President Trump selected a judge from the local Denver area Appeals Court Judge to the Supreme Court – Judge Neal Gorsuch. He was recently lauded in the Denver Post for his “sharp mind, clear writing and affable nature.” Admittedly, that was the first I had ever heard of the man.
Of course there will be those who oppose him simply because he was nominated by an R, just as others opposed nominees because they were nominated by a D. Let the eggs begin to fly.
I’m not really interested in the politics of it, although the Supreme Court has seemed to sit in the Political limelight with greater intensity – just look at the implementation of the Affordable Care Act and the final ruling in the Gore/Bush presidential campaign.
Importance to culture
A few other monumental decisions include the 1803 – Marbury v. Madison, which established checks and balances. For the first time, the court ruled something was “unconstitutional.” In 1954, Brown v. Board of Education granted equal protection under the law. In 1964 – New York Times v. Sullivan the First Amendment rights of freedom of speech and freedom of the press were upheld.
It’s interesting in our current environment how much we rely on the courts. Perhaps the Roe v. Wade decision four decades ago sealed the deal, that Supreme Court justices actually did impact our culture. In 2013 in United States v. Windsor the law, passed by the U.S. Congress selected by the people was struck down, allowing gay marriage.
How many times have people thrown the Roe vs. Wade decision in the faces of those who believe in life, declaring the decision is over. Simply because it’s “law” and “settled by the court” doesn’t mean it’s right. It doesn’t mean it’s just.
Remember the 1857 Dred Scott decision that slaves were not citizens of the US and had no constitutional protections? In 1896, Plessy v. Ferguson made racial segregation legal. There are others. The court is fallible.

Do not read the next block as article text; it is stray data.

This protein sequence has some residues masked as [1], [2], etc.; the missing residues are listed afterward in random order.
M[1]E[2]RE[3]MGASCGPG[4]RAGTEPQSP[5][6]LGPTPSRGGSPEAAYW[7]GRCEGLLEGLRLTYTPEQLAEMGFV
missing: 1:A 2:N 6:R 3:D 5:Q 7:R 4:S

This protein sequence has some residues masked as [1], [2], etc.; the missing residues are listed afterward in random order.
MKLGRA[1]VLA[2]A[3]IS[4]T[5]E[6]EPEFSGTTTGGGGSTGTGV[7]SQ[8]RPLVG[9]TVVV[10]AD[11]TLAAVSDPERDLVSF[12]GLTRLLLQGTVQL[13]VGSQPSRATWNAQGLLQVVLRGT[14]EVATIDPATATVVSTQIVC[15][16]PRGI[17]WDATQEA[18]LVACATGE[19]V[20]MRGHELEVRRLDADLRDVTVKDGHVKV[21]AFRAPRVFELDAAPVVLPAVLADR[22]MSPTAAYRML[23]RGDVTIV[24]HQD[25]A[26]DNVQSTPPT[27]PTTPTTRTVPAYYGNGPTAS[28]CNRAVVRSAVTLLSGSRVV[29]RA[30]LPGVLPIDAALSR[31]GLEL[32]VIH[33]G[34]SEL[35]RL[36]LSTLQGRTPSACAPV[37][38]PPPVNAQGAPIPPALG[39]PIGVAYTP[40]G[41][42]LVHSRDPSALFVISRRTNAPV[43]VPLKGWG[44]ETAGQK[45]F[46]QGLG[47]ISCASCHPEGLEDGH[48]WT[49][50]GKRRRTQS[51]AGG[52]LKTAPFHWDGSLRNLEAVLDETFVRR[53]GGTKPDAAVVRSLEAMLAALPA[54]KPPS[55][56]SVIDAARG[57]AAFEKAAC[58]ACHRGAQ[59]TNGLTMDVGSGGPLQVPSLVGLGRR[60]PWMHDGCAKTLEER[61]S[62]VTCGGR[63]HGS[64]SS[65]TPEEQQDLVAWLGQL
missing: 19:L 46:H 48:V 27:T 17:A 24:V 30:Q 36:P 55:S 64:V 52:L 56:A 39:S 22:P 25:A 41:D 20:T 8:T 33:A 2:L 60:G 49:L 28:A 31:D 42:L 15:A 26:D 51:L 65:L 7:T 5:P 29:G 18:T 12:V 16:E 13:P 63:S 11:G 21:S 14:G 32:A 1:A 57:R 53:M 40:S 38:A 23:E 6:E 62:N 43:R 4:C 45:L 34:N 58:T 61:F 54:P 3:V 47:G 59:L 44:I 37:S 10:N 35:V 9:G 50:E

Is it really all that important to the church?
I have good friends who march for life. And others who march for traditional marriage. They very much believe the court decisions are linked to faith.
My friend Jack is the world’s most famous baker and his case may one day end up in the Supreme Court. He is being forced to decorate cakes for gay weddings, something his religious conscience won’t allow.
Locally in Denver, the Little Sisters of the Poor were forced to purchase insurance that included abortion inducing contraceptives – something they didn’t need, since they were nuns, and something they didn’t believe, since they were Catholic. Their case went to the Supreme Court.
So yes, The Supreme Court affects culture and it affects people of faith. St. Paul was in court so many times, he kind of relished it. He said this, “But with me it is a very small thing that I should be judged by you or by any human court. In fact, I do not even judge myself.”
Is it important to God?
But the real question is its importance to eternity. Does God care who serves on the Supreme Court? And if he doesn’t care, then should I?
Everyone will start dissecting Judge Gorsuch, and especially his faith.
But we aren’t sure if he does have a faith “brand”, that he’ll life up to it. And we aren’t sure that it will play a role in any judgement he makes.
The court is made of men – and my faith doesn’t rest on what they decide or how they decide. I’m not convinced God cares nearly as much as we.